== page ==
The Psychology Of Love And What You Need To Know
While most of us could say that it's a feeling or that it is something that we may have for our partner, our children, or for our family, we may not be able to explain just exactly what it is from a psychological standpoint. The truth, however, is that there is indeed psychology of love, and there is research that says exactly what love is and what it means for us, purely from a background context-related to our mental capabilities, which is going to change the way we all individually think about it.
Psychology Of Love
The psychology of love pertains to all of the things that are happening and that you're experiencing in your brain when you feel the sentiment of love and when a person first starts to fall in love with another. After all, with so much involved, it's hard to imagine that your brain isn't going through something pretty significant and potentially even a bit complex, right? When you fall in love, you will likely experience some different effects that affect your energy, your mental focus, and even your physical body, but what are each of those things and how exactly are they impacting you? Well, we'll take a look.
What Happens In Love?
When you feel that you're "in love" with another person, you are likely experiencing some different feelings all wrapped up into that one, nice little package with a simplified label on it. You may feel more energetic most of the time, you may notice that you have an even greater ability to focus when it comes to doing or thinking about things, and you'll also probably be overflowing with positive emotions and therefore perceiving even more positive experiences throughout your day. You may also likely notice some things that aren't quite as lovely and pleasant, like the fact that you now seem to have sweaty palms a lot of the time and often experience a feeling of lightheadedness. You may even notice a racing heartbeat, which can be exhilarating or sometimes even a bit scary. All of these things happen because your brain is releasing oxytocin, phenethylamine, and dopamine, each of which participates in causing every one of those feelings and physical responses. When you find somebody special, and you fall in love with them, your brain is reacting by sending out a reward signal to the rest of your body, and this is what is giving you all of those reactions and new, positive feelings.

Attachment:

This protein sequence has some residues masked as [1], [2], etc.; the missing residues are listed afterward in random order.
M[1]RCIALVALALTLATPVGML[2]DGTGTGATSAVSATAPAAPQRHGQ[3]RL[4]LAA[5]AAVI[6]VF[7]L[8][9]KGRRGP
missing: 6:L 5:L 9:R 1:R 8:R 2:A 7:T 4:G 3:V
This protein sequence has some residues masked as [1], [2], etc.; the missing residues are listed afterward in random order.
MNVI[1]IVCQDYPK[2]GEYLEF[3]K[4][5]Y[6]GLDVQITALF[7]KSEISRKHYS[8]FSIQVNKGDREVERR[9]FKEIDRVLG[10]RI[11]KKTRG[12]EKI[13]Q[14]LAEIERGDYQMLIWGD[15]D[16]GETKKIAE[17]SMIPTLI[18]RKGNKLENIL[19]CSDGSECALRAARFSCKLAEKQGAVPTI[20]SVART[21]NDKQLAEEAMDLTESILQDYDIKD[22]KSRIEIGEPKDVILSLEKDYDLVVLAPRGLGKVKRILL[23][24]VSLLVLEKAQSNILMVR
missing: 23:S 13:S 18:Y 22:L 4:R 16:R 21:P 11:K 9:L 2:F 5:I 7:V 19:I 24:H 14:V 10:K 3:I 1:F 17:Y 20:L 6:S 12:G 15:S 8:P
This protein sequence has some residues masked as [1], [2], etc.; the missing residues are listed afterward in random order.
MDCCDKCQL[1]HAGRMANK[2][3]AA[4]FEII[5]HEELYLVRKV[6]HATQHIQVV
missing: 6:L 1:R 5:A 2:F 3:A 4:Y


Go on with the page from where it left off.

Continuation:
There are three different aspects to love, according to psychiatrists anyway. These three different components are intimacy, passion, and commitment. When you feel intimate with someone, it isn't just referring to the intimacy of a physical nature. It's referring to you feeling close to them, feeling a sense of attachment and feeling deeply connected to that other person. This can apply to many different people in your life and many different ways, and easily is one of the most important forms of love a person needs to experience in their lives. Passion is about limerence (infatuation with someone and sometimes obsessively so) and often even about sexual attraction to another person. It ties in a lot to those feelings of exhilaration you may experience. Lastly is commitment. Commitment is about wanting to stay together with someone and wanting to make things work out, regardless of the context. Commitment plays a large part in helping maintain your relationships and keep them healthy, respectful, and long-lasting. Within this triangle of the three types of love, the feelings and thoughts attached to those involved continue to increase more and more over time as the relationships are nurtured and sustained effectively.